OPEC+ Production Cut Decision too Optimistic?Optimism in OPEC+ is growing, even that underlying economic fundamentals are in dire shape. Growing concerns about new COVID variations, as shown already in India, or renewed restrictions in major OECD countries, such as Germany, seems not to be taken into account.
As indicated already before the start of the Joint Ministerial Monitoring Committee (JMCC), the OPEC+ members, led by Saudi Arabia, UAE and Russia, have decided to keep to the former early April decision of a gradual export cut relaxation. Today’s decision to cancel even the normal full ministerial meeting, which normally follows the JMCC, it shows its current willingness to take the risk of not adjusting export volumes to market indicators.
At the last meeting, OPEC+ decided to gradually raise its collective output ceiling in May-July. At the same time it stated that it will keep vigilant in assessing the global market developments. During yesterday’s OPEC+’s Joint Technical Committee (JTC), which monitors market conditions, clearly stated that there are concerns about oil demand following a severe surge in Covid-19 cases in India and new lockdowns in Europe.
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Still, all OPEC+ parties feel that there is enough room in the market available to absorb new barrels. OPEC’s secretary-general Mohammed Barkindo stated already yesterday that there are a lot of positive signals. As the group now has decided to keep to its existing strategy, a combined 350,000 bpd will enter extra into the market in May, while another 350,000 bpd are expected in June, and 441,000 bpd in July.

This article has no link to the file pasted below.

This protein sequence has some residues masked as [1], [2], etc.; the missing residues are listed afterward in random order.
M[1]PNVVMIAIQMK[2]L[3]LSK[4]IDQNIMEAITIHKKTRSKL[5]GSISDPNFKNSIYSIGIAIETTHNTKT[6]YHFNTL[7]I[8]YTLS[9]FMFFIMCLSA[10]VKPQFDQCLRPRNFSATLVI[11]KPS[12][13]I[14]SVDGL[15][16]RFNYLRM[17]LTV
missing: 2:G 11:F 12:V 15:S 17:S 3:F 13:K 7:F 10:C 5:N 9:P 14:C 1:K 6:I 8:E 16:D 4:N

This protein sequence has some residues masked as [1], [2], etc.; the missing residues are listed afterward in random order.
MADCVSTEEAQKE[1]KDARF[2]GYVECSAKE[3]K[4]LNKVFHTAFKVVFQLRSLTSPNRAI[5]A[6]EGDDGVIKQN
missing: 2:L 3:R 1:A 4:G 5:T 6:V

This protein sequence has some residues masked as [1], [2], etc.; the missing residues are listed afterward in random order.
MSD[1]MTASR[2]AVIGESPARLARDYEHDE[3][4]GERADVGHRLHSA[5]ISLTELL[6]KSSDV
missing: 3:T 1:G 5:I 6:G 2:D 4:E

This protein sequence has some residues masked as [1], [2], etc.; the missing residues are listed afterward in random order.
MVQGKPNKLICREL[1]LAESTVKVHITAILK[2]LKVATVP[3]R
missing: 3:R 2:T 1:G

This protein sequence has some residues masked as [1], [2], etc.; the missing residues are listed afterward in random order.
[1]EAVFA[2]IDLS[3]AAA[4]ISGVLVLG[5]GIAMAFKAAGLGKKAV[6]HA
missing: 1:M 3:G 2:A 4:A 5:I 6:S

Not clear at present is Saudi Arabia’s overall position, as the Kingdom plans to unwind its voluntary 1 million bpd cut, so putting an additional 250,000 bpd in May, 350,000 in June and 400,000 bpd in July. Global demand is up for oil, but at present it really is unclear if demand growth will be at levels expected. A total of 1 million bpd or more is still a large move, looking at markets globally.
Current statements about a possible supply-demand deficit in 2021 seem to be based on a normal market situation. Optimism is clear, demand growth is set to increase to 6 million bpd in 2021, compared to 5.9 million bpd last month. Total demand should be hitting 95.6 million bpd, OPEC stated. The oil group reiterated that even in a dark scenario (COVID lockdowns up), demand is expected to increase by 4.6 million bpd.
The next months the market will not be looking at a possible 2020 scenario, in which global storage volumes hit record levels, while crude oil even showed negative price settings. Still, current optimism, especially shown by oil producers seems to be built on a weak fundament. Potential disasters are clearly on the horizon, COVID-19 is not over, a clear picture of economic growth in OECD countries is not available, while potential market disruptors such as Iran, Iraq or Libya are willing to fight for additional market share too.
The Indian COVID situation is dire, to say the least. If the country is going into a major shutdown or hard lockdown approach, a potential 350,000 bpd could be at risk. Germany’s new lockdowns, which will be until June, also will have a major effect. In all of Europe, demand will not be at levels of 2019, as during the current May holiday season, normally a major demand splash due to international travel, current situation only allows local holiday arrangements.
OPEC+ will most probably be even more vigilant the coming weeks, not only to counter hidden COVID-risks but also to keep their own horses in the stable. Russia’s growing unrest over US-EU sanctions, the Iran-JCPOA discussions or a possible confrontation in the South China Sea, are black swans not being fully assessed it seems. At the same time, several others producers are already waiting to get a foot between the door to monetize their own production increases (Abu Dhabi) or available production capacity (Saudi Arabia).
To rely on a continuing OPEC+ bromance is positive, but could be misplaced. Prices are too high at present to keep compliance in place, as most players fear the Net-Zero Stranded Asset Scenario more than the wrath of Riyadh or Moscow.
While not discussed at all, but major producers, especially US shale, are just waiting on the sidelines. Price levels are already high enough to make an interesting profit. We all know that profit for US companies is like a pot of honey for Winnie the Pooh. Maybe the market should take one of Winnie’s main quotes in mind “”Always watch where you are going. Otherwise, you may step on a piece of the forest that was left out by mistake.”